This means you’re most likely to have firms pressuring the government to bring cases on product-specific disputes, as opposed to trade barriers that affect many different products. This has a really big effect if you think about it. If the government was able to bring cases that affect lots of different products that might provide a larger public good, and it might help increase trade or reduce cost to goods and services for the entire population. But if we think about firms being able to coordinate their activities or overcome collective action problems when they face these narrow product-specific barriers, it means we’re much more likely to have disputes that only affect a very small number of products or a single firm. And so it almost becomes like you’re moving toward private benefits in these disputes. That has a big implication for whose voices are represented at the WTO and the types of trade barriers that are challenged. 

Now, we can think about this on another dimension, and that’s which countries are likely to have cases brought, because part of what the theory also outlines is that governments face what I call a “bureaucratic constraint.” You can think of this as a budget constraint; they only have so much money. Agencies responsible for trade tend to focus on negotiating new trade agreements, as opposed to enforcing the old ones. Lots of times, they may not be able to allocate resources to fight for their rights being protected by enforcing trade barriers. But firms can step in and contribute their own resources to bring a dispute forward. This can play an important role in that more disputes can be brought, because it brings more resources to the table. These disputes seek to open up trade and return to the agreements that were reached, say, in the Uruguay Round, or other portions of the GATT [General Agreement on Tariffs and Trade] and WTO negotiations.

Importantly, this strategy is likely to have the largest effect where that bureaucratic constraint or the budget constraint is binding. Lower-income countries might not, from the government side, have the resources to effectively bring a case to the WTO. But if a firm, particularly a large firm in that country, is affected, that firm could choose to contribute its own resources, potentially even hiring private attorneys who have specialized knowledge, and thus allow them to have their dispute brought to the WTO. Now, importantly, only governments get to bring the dispute to the WTO. But this means you can increase the representation of low-income countries through private firms’ involvement. And that, again, has an effect on whose voices are represented at the WTO. 

Now, you did mention earlier that the probability of winning a dispute also goes up. And that’s because if we look at this through the formal theory in the paper, it actually shows that there’s essentially a screening mechanism that takes place, where firms are only going to contribute to these disputes if they believe there’s a high probability of it being won. And that’s conditional on some other factors, but essentially it means that only the strongest legal claims are likely to be brought to the WTO. And so that’s why you end up having this very high percentage of complainants winning their disputes at the WTO, which we can think about as being potentially relatively efficient.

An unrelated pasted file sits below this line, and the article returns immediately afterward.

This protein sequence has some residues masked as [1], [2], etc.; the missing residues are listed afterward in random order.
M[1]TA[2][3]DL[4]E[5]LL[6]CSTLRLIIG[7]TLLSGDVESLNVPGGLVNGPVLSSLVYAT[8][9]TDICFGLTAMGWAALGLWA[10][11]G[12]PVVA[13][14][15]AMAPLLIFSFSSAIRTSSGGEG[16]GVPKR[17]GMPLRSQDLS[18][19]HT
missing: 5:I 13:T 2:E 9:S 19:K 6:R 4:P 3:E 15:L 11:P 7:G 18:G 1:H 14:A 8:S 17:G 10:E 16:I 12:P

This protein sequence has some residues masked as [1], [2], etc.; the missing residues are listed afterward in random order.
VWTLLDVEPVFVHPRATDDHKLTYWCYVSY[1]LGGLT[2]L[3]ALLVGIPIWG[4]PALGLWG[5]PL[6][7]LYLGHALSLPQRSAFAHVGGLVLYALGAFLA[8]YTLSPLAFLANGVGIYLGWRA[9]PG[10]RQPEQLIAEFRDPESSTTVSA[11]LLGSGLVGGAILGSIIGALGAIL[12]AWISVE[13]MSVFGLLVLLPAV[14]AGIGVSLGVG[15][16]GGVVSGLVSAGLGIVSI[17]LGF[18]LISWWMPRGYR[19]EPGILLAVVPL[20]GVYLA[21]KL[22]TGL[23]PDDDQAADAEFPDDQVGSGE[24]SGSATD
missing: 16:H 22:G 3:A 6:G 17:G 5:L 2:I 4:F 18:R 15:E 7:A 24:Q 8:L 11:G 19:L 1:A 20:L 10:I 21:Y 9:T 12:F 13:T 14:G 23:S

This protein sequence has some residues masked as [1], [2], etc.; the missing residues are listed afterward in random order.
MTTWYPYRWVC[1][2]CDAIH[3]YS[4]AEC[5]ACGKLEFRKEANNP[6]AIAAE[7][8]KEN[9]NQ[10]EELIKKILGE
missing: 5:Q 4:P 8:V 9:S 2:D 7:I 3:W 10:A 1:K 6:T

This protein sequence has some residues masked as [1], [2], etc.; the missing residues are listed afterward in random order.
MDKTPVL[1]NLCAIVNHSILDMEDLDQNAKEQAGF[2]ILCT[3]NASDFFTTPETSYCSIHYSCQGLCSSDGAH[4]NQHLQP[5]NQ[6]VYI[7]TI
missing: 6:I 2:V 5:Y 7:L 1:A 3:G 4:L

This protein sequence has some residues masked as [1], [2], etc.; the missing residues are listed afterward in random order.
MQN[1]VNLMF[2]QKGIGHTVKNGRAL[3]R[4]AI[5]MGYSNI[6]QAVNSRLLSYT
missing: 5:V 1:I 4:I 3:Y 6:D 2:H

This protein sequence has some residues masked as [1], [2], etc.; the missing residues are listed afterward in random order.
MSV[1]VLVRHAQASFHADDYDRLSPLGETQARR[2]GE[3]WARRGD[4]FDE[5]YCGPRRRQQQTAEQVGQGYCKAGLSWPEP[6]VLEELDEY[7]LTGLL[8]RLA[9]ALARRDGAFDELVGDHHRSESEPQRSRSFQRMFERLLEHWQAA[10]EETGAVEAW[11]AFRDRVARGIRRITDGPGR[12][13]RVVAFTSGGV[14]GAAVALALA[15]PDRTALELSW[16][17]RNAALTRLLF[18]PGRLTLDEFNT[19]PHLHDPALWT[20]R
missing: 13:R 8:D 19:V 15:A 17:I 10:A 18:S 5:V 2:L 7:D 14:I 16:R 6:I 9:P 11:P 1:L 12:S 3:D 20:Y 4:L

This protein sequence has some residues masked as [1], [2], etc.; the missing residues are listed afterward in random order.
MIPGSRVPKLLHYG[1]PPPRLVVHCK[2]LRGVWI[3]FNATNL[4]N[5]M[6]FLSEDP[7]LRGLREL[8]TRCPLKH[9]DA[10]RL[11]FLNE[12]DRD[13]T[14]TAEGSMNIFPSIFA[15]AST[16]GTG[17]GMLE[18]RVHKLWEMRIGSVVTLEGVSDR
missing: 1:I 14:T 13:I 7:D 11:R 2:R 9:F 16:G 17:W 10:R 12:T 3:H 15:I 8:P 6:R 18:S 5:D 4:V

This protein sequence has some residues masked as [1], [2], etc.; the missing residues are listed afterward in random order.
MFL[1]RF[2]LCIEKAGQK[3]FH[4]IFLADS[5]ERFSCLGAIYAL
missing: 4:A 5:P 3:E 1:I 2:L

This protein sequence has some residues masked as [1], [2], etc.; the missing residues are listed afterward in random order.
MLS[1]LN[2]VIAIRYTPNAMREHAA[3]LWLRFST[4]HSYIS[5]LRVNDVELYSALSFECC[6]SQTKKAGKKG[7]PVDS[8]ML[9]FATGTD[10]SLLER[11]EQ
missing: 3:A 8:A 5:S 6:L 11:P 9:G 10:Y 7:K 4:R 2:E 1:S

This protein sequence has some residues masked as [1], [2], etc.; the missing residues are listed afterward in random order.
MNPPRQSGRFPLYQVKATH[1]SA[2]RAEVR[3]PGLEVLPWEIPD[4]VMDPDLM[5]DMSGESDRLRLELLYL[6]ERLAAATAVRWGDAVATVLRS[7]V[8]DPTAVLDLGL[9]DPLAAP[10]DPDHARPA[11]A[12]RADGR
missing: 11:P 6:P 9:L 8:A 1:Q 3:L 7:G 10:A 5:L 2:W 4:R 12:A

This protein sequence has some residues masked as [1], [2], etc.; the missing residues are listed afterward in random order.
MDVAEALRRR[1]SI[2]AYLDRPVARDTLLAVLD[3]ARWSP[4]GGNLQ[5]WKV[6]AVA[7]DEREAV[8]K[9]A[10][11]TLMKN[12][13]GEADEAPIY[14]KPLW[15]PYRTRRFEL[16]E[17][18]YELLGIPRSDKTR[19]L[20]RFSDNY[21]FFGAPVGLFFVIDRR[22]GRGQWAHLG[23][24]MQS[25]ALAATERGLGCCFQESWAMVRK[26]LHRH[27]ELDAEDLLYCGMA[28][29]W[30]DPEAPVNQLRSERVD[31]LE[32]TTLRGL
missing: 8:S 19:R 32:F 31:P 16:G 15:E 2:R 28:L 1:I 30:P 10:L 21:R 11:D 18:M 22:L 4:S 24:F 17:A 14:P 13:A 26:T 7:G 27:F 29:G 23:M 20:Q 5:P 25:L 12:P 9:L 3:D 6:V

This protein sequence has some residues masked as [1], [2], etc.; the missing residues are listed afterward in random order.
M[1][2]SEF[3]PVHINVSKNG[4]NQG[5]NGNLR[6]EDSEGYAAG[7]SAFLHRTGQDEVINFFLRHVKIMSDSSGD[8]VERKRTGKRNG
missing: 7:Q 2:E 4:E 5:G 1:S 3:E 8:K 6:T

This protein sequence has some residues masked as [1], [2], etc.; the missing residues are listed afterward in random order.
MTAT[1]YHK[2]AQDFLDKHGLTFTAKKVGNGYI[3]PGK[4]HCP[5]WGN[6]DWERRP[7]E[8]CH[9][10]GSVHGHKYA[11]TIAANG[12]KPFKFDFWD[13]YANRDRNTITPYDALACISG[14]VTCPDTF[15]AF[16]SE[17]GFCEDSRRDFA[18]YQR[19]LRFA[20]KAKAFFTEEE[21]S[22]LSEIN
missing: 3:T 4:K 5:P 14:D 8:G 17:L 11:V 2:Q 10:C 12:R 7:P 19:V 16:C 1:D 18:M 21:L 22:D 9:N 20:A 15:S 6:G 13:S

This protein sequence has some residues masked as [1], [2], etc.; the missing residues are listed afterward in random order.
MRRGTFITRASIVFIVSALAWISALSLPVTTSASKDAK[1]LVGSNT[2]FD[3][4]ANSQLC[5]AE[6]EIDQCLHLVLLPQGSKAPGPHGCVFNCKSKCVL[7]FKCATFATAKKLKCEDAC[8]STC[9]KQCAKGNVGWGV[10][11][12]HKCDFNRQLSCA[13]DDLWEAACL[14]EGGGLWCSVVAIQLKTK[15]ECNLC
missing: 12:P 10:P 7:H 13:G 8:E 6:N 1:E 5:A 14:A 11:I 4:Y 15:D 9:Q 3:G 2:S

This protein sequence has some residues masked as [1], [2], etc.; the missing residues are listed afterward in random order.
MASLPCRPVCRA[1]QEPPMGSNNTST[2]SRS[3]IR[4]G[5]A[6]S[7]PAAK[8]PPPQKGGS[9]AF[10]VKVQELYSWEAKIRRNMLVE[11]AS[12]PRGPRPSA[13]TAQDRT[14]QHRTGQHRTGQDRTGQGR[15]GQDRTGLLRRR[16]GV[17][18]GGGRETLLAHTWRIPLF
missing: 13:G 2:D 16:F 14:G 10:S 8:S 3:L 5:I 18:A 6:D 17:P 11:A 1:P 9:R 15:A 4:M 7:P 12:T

By contrast, we have another type of international law, which often comes forward in investment disputes. So we have investor-state dispute settlement, where investors can directly sue other states. But without the screening mechanism in play there, it turns out that many cases that are essentially frivolous, and the complainants lose frequently. But they take up a lot of resources and government time. In contrast, we don’t see that taking place as much at the WTO. 

Finally, what I would say is that there’s also a way in which private firms, by hiring specialized attorneys, can really increase the quality of the argumentation. I conducted a number of interviews with elites from around the world and from the WTO Secretariat. And they emphasize that, especially for countries that don’t participate in WTO disputes that often, hiring private attorneys makes a huge difference in improving the quality of their argumentation and the probability that they’re going to win as well. And so substantively, the role of firms can help countries advocate for themselves. I think that effect plays out the most in the low-income countries that typically don’t bring very many disputes to the WTO.